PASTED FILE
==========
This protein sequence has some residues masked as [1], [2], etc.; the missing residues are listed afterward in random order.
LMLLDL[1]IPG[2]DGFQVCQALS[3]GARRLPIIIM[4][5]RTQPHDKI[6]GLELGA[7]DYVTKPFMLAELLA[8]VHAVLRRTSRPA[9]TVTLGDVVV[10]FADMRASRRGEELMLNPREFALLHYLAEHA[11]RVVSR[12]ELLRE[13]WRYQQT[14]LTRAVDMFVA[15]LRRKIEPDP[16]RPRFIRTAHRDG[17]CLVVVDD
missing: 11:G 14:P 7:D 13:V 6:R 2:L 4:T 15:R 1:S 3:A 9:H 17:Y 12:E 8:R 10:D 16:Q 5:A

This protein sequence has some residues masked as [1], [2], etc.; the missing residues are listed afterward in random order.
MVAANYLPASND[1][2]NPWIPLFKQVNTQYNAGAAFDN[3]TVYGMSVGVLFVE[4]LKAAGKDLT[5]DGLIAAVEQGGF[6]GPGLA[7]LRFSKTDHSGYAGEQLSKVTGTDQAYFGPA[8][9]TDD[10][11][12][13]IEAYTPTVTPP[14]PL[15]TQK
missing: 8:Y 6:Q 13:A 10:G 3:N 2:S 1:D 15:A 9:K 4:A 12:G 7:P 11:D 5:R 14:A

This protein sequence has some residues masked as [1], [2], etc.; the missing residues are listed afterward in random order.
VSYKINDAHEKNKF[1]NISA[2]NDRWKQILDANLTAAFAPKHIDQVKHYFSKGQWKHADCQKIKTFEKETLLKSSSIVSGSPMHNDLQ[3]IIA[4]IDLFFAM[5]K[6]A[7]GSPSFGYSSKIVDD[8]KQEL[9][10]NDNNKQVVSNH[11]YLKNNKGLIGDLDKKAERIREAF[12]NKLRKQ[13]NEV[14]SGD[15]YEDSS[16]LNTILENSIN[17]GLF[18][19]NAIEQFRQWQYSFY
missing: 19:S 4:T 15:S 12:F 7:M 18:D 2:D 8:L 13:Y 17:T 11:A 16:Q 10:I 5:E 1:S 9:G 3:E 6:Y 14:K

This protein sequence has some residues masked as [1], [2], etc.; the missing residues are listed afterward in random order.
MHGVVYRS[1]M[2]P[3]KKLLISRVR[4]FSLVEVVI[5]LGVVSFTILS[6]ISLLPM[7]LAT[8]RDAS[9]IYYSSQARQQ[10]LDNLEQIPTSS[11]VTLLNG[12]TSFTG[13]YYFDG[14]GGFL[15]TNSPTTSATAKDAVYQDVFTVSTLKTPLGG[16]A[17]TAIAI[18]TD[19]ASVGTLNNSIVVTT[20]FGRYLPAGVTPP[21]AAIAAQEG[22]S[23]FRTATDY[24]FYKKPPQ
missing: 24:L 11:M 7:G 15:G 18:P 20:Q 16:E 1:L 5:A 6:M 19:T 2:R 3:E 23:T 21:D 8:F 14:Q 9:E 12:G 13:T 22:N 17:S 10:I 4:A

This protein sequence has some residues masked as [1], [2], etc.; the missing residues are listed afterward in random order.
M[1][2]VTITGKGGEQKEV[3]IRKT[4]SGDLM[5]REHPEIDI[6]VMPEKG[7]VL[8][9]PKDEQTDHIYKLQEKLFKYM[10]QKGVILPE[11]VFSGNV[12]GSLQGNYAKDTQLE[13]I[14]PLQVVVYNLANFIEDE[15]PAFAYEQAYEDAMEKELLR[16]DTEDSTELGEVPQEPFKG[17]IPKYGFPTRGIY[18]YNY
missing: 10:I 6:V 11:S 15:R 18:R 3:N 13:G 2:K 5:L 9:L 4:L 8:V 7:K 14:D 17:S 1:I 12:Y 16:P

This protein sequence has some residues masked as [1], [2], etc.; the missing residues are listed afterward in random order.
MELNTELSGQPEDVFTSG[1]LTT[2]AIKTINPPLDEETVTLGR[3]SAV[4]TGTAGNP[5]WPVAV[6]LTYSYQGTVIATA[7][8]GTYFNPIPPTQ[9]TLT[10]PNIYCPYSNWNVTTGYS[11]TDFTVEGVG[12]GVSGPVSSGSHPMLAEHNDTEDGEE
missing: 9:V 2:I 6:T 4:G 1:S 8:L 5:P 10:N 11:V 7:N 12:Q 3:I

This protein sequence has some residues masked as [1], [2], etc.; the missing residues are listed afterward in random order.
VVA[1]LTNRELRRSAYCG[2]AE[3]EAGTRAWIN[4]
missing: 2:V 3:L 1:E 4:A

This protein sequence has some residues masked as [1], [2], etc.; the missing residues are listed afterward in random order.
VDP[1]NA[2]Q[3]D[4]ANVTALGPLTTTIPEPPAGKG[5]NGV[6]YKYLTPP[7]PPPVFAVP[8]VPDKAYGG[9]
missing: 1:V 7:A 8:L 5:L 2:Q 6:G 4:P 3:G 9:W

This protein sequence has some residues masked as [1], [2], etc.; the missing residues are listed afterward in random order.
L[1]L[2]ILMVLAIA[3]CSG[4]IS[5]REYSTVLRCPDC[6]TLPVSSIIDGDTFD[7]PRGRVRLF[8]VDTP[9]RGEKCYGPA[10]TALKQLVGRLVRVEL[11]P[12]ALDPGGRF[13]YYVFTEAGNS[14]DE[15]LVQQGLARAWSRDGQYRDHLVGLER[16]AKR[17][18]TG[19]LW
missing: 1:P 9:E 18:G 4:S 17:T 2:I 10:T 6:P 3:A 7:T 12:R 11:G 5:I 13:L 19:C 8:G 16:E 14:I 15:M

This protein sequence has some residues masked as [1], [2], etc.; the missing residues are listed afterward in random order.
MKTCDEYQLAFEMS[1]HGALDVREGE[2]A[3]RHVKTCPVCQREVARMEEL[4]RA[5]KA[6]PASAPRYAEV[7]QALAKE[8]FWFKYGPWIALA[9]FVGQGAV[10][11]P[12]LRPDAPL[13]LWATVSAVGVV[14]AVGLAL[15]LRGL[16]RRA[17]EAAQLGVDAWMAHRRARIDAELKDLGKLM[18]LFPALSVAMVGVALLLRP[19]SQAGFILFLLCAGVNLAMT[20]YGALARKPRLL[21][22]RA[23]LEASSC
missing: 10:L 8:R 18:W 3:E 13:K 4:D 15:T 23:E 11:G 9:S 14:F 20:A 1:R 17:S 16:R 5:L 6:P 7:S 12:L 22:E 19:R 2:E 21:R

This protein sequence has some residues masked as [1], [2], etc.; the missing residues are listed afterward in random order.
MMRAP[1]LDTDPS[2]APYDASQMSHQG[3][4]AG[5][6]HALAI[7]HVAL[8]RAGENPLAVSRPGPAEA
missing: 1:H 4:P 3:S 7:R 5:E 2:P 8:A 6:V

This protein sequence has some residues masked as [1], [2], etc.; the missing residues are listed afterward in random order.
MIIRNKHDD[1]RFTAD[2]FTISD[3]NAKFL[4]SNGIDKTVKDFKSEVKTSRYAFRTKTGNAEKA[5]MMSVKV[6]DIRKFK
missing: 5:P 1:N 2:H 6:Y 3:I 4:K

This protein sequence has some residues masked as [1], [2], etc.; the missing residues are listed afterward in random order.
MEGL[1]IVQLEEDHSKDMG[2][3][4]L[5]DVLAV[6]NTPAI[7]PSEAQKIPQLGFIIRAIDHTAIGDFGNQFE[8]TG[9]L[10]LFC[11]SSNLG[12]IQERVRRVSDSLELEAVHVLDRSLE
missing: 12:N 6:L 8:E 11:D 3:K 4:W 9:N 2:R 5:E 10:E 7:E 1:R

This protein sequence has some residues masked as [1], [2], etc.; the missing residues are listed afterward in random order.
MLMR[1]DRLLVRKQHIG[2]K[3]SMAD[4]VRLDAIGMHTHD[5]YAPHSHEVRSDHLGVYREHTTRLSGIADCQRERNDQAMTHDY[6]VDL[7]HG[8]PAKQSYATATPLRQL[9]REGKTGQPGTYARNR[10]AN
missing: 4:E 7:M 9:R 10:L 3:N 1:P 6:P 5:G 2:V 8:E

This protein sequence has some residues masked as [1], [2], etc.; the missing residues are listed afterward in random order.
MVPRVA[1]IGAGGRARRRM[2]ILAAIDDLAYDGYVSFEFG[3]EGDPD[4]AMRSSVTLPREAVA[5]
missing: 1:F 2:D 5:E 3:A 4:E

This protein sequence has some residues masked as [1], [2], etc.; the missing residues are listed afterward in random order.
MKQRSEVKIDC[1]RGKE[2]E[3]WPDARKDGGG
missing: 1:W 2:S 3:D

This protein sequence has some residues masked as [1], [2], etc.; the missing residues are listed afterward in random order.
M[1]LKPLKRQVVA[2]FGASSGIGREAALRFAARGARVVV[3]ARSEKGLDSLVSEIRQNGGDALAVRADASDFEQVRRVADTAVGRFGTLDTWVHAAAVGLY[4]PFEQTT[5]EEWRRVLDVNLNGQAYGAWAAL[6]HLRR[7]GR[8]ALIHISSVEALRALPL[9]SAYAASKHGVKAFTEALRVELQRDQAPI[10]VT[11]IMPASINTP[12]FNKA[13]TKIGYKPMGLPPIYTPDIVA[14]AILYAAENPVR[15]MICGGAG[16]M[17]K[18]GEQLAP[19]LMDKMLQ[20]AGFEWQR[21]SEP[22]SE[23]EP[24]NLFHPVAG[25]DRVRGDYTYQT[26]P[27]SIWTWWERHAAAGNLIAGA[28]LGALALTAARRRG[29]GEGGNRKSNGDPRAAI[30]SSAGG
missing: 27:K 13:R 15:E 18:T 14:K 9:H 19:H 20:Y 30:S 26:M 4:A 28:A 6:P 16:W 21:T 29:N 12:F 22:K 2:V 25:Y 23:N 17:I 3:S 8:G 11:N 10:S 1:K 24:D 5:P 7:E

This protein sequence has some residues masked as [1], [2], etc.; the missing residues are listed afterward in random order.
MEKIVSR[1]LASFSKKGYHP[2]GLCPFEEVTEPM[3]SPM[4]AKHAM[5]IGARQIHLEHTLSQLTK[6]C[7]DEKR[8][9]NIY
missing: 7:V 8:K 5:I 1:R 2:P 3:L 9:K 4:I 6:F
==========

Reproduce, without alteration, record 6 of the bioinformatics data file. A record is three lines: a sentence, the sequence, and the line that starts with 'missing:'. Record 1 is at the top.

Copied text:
This protein sequence has some residues masked as [1], [2], etc.; the missing residues are listed afterward in random order.
MELNTELSGQPEDVFTSG[1]LTT[2]AIKTINPPLDEETVTLGR[3]SAV[4]TGTAGNP[5]WPVAV[6]LTYSYQGTVIATA[7][8]GTYFNPIPPTQ[9]TLT[10]PNIYCPYSNWNVTTGYS[11]TDFTVEGVG[12]GVSGPVSSGSHPMLAEHNDTEDGEE
missing: 9:V 2:I 6:T 4:G 1:S 8:L 5:P 10:N 11:V 7:N 12:Q 3:I